Singapore, Spetember 7, 2017 — This date marked an important occasion in the pop culture history as a preview of the Singapore Toy, Game, and Comic Convention’s 10th birthday celebration. Guests from Eastern and Western pop culture fare graced the short gathering at Central Perk cafe.

We sat down with Stefan Cembolista. “So we’re gonna talk about Star Trek?” he started, flashing a cheeky smile. That’s when we knew we were in one hell of an interview with one of the best propmakers in the industry. Stefan and his team (Belgian Costume Division vzw) have been crafting full scale replicas of Star Wars sets and props for quite some time now.

Simple beginnings
“Now the prop-making industry got me when I was about 8 or 9 years old,” said Stefan as he recalled the start of his lifelong career. He built his first prop at such an early age, based off the German war movie, Das Boot. “I figured I need a big part of the submarine to play with my action figures! So I actually built it. It was a couple of meters long. My father complained because half my room was a submarine. That was the moment when I came into prop-building. I became geek very early.”

A Star Wars Career
“Many years ago, I actually found this fan community in Belgium, first building costumes. We were acquainted with 501st, Rebel Legion… the common Star Wars communities that exists still; and it got bigger and bigger. Then came the moment… the costumes look cool on a convention, but it would look even cooler when you have a set behind the costume,” he said as he found his way into the Star Wars fandom. Be it a Death Star wall and together with Stormtroopers, Stefan said that an accurate-looking set, despite it being a fan-made replica, would make photos look like the person is inside the real thing and make them feel part of the movie.

Star Wars, from the very beginning, was the major core feeling in my heart. I watched the movie in 1977 when it came into the theaters.” As he described the feeling of seeing the massive Star Destroyer, and Darth Vader’s entrance in the film, he knew he fell for the film hard. “I was sold, I was sold for the rest of my life. It never stopped.”

On Darth Vader and the Rogue One film
“Actually, I was speechless,” Stefan quipped after asking him about his first impression of Darth Vader. “First, this door exploding and these Stormtroopers running in, killing everybody… those faceless helmets, and then… Darth Vader! He was known from the posters before, but seeing him for the first time in action, I was like… WOW, what a blast! What a character!”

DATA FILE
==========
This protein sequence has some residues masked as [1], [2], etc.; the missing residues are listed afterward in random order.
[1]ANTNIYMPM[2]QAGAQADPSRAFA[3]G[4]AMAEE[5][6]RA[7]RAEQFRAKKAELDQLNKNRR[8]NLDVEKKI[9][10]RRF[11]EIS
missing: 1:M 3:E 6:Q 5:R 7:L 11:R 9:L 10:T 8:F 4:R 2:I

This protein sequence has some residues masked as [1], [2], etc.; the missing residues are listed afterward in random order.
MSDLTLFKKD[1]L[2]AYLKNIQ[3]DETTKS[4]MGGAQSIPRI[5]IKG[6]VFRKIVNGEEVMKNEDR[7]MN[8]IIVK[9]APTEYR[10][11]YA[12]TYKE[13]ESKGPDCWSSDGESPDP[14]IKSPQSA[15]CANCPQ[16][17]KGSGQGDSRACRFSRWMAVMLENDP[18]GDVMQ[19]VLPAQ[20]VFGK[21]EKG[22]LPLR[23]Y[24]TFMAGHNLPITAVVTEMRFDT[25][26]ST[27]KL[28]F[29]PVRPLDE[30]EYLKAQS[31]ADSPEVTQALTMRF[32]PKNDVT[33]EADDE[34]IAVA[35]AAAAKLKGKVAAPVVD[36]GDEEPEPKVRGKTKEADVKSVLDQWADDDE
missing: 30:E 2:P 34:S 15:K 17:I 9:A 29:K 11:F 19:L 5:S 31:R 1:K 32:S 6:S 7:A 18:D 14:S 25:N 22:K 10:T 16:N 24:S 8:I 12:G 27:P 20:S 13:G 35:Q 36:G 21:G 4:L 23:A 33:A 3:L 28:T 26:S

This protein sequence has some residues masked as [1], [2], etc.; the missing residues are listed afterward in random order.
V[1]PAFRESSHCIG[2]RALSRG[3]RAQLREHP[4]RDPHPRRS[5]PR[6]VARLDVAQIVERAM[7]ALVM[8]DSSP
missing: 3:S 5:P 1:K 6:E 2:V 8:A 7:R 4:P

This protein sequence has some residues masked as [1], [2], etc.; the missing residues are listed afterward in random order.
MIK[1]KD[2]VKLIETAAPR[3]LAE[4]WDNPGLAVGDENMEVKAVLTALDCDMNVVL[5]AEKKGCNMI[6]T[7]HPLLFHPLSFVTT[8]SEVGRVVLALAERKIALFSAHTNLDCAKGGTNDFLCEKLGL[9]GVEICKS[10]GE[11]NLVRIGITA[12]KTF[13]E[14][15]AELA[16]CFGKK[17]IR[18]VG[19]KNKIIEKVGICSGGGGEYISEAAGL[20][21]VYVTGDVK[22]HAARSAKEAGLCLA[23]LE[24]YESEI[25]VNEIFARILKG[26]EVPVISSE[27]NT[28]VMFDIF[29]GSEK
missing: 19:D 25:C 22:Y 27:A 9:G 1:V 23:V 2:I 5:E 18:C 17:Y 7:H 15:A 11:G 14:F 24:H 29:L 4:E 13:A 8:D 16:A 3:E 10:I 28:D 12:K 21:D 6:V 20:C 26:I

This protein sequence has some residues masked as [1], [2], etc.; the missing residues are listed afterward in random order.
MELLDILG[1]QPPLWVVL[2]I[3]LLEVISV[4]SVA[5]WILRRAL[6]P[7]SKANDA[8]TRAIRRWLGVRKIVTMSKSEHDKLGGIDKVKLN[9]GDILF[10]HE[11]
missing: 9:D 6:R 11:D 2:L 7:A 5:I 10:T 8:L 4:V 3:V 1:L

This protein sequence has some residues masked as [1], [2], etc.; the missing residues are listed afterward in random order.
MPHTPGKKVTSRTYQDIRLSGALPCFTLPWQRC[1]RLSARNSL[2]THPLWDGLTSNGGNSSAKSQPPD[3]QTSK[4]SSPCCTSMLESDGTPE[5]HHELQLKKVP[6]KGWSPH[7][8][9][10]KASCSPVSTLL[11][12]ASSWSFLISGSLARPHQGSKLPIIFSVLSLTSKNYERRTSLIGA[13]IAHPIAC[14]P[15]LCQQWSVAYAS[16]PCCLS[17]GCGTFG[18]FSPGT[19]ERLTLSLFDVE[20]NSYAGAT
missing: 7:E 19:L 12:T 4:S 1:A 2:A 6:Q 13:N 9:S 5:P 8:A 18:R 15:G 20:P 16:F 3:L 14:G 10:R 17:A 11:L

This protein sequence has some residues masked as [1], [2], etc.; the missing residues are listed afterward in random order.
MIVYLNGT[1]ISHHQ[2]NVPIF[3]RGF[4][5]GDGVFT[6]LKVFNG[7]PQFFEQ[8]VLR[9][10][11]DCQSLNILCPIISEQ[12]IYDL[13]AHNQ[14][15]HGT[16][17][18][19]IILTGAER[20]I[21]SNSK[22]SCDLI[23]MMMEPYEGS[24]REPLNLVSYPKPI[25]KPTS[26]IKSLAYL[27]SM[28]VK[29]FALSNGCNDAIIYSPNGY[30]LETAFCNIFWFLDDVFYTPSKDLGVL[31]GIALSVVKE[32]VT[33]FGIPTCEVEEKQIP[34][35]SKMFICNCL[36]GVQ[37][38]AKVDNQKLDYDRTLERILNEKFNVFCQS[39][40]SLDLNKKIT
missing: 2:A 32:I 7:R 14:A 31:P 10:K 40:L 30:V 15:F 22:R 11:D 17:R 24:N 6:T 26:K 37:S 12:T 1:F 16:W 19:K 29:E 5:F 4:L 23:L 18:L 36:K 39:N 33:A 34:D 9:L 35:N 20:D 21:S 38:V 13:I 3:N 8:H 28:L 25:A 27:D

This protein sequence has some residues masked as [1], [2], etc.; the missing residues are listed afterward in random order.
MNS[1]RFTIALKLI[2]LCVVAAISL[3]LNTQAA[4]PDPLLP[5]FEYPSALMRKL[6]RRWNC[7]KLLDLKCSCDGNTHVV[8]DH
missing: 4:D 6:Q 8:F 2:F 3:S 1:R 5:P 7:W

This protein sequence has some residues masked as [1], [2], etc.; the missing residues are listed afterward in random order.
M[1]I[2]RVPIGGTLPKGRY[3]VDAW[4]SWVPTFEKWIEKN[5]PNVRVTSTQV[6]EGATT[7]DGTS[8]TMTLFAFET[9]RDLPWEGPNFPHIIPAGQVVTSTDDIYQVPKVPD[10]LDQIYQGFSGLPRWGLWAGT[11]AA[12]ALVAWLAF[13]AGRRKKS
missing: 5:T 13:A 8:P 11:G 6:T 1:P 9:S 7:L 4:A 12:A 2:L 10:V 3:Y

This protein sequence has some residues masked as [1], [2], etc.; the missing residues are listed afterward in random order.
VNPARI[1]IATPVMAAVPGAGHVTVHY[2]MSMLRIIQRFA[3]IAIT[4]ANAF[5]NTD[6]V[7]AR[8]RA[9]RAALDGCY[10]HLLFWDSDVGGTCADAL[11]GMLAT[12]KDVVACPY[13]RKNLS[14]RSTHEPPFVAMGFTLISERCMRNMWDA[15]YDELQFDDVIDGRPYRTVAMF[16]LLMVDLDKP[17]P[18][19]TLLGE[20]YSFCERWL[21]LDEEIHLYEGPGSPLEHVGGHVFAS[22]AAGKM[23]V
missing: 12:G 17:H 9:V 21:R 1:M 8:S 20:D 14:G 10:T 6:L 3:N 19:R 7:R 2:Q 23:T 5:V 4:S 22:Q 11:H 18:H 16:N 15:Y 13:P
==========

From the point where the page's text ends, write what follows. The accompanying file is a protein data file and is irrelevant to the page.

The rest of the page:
“For me, at this moment, he was already the most evil villain ever in movie history. And I think he still is!”

Stefan also recalled Darth Vader’s final scene in Rogue One as the villain tore through Rebel soldiers, to which our legendary prop-maker joked, “Disney made a huge mistake. They brought out Rogue One and this film tops all!” But Stefan made his claim serious about Rogue One being the best Star Wars film among all. “You can combine it perfectly to Episode IV: A New Hope, which was for me, of course in ’77 the first Star Wars movie that existed. But now, when you see Rogue One, you have exactly the same feeling!” Stefan explained that the Star Wars characters had 40 years for the fans to know and love the main characters. “But with Rogue One, they had new characters who only had the chance with one movie to get in to our skin, in to our hearts, and they created this build up from the character, the drama… this entire content of the movie with this very crucial end of Darth Vader, this badass man, swirling around his Lightsaber, killing those rebels to get those plans but just don’t get it!” It was because of Rogue One that made Stefan excitedly skeptical of how good Episode 8 will be, and if it would be enough to nudge Rogue One out of the top spot.

On their most challenging prop